The results of dynamic tolling appear to be surprising the Florida Department of Transportation.
Alone in your car on Florida’s I-95, you no longer have to remain in slow moving traffic. For a price, you can enter a HOV (High Occupancy Vehicle) lane because it became a HOT (High Occupancy/Toll) lane. What you pay all depends on the traffic. Below, you can see what happened when price touched its $7 ceiling.
During rush hour, cars were driving only 50 MPH in the HOT lane. Was $7 too low? Had the HOT lane become too popular?
An economist might say that the $7 ceiling was located too far below equilibrium. As with all ceilings, there was too much quantity demanded and too little quantity supplied. In other words, there was a “shortage” of fast lane space. I wonder if, by now, the Florida Department of Transportation has raised or eliminated the ceiling. Then also, some price elasticity would kick in with people buying much less because of the cost increase.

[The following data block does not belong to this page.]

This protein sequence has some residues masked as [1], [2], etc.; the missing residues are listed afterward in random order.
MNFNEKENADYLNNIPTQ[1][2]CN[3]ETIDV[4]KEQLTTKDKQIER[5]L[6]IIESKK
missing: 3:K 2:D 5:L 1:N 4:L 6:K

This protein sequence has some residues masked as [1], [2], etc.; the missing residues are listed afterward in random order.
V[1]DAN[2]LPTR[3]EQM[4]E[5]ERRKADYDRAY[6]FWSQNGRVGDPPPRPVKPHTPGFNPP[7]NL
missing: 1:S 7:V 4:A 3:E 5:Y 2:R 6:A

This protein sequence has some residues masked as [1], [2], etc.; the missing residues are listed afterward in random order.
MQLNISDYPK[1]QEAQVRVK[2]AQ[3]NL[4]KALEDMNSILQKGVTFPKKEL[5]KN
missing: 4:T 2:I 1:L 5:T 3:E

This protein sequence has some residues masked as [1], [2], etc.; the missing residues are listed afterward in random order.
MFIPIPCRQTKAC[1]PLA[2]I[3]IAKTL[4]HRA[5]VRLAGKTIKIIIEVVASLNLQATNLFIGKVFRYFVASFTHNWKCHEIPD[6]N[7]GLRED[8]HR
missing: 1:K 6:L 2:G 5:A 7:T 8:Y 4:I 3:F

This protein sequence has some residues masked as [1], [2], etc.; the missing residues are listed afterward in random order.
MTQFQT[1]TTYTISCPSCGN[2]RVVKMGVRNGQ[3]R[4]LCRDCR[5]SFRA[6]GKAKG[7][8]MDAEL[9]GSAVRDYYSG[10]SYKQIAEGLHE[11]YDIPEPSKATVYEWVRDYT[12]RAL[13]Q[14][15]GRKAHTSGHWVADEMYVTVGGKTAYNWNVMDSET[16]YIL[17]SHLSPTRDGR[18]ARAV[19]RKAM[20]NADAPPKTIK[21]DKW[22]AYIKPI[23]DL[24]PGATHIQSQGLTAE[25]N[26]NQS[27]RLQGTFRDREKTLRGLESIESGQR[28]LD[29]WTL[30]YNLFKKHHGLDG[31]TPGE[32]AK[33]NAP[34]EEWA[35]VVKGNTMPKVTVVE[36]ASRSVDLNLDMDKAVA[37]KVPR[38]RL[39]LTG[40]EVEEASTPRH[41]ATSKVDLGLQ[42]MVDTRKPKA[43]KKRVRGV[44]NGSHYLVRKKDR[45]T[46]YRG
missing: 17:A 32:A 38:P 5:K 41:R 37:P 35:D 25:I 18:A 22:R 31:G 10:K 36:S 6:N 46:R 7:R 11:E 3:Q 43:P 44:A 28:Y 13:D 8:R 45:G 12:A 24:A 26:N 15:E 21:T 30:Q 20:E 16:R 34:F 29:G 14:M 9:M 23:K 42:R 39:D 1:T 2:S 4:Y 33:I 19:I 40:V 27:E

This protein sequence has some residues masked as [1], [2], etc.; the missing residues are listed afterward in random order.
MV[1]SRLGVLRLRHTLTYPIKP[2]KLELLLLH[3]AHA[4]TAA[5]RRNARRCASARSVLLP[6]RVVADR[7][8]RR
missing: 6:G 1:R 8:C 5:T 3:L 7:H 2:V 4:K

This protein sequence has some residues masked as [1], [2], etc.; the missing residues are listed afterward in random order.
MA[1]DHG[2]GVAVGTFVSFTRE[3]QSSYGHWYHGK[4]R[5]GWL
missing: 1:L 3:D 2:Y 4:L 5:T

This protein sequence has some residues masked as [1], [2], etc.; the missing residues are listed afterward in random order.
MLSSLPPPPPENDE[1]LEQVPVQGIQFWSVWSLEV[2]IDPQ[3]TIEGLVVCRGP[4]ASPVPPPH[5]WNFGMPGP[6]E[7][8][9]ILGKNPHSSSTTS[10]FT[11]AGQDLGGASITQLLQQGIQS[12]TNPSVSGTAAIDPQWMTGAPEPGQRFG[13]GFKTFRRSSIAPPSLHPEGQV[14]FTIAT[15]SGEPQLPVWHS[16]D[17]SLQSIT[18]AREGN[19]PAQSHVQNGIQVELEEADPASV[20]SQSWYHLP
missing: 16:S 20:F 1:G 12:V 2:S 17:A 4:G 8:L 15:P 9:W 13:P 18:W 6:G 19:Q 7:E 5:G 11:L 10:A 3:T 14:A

On the other hand, people have suggested that the higher price has made the HOT lane more attractive because of the elite message it conveys. Could the HOT lane be a Veblen Good with an upward sloping demand curve that violates the law of demand?
Sources and Resources: H/T to a Marketplace podcast for alerting me to Florida’s dynamic pricing and for their graph. I did need to look at Florida’s DOT report for the details. As for Veblen goods, econlib is always good for its explanations.
Please note that the Veblen sentence in this post was corrected.